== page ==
A tooth extraction is a procedure that involves the removal of a tooth. An extraction may be necessary for a number of reasons. Most commonly, an extraction is indicated when a tooth is damaged beyond repair as a result of extensive dental decay leading to the presence of pain and infection. Tooth removal may also be necessary in the case of sore wisdom teeth, dental trauma, severe gum (periodontal) disease and for retained primary (deciduous) teeth.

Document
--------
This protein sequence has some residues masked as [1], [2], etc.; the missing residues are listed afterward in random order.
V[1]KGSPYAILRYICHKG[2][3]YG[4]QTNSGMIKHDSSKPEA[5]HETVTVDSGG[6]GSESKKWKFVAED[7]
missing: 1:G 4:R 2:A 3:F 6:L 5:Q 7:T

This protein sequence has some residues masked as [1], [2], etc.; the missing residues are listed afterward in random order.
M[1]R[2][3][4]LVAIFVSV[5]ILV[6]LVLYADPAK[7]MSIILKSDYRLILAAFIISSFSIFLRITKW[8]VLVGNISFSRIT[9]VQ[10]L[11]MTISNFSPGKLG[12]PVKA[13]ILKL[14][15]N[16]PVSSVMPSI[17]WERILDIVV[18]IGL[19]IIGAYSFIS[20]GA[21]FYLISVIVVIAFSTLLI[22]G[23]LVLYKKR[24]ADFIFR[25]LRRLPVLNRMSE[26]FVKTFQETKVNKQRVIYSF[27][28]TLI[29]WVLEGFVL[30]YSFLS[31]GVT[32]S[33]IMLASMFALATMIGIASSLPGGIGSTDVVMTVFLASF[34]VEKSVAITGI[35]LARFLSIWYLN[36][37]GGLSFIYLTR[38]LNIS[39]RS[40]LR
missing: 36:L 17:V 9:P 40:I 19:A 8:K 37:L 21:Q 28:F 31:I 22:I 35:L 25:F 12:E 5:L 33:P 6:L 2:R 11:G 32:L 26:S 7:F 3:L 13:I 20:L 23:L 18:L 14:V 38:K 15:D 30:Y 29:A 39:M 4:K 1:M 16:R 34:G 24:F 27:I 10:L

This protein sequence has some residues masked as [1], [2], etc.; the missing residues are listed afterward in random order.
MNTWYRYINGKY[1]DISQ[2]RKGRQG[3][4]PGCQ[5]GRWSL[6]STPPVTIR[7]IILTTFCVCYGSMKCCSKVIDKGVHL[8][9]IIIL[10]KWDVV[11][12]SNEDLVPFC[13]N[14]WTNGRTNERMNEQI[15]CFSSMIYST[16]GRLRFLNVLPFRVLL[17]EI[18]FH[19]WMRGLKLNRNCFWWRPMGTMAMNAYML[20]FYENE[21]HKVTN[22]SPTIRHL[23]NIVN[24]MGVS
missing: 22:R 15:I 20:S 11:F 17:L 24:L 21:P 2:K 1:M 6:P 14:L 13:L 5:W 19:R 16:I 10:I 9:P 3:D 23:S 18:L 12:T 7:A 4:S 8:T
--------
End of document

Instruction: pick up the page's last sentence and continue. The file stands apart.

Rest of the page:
At the discretion of your dental professional or orthodontist, teeth may also be removed to facilitate tooth movement and alignment. There are two types of extractions. The first, being the most common, is a simple extraction. The tooth is loosened then removed from the bone. If, for example, there is not enough tooth structure to grasp to remove the tooth or, if there is a high risk of procedural fracture, your dentist may opt to cut the tooth into pieces and remove them separately, rather than as a whole. Additionally, a small incision may be made in the gum in order to remove some bone which holds the tooth in place to facilitate tooth removal. This is known as a surgical extraction.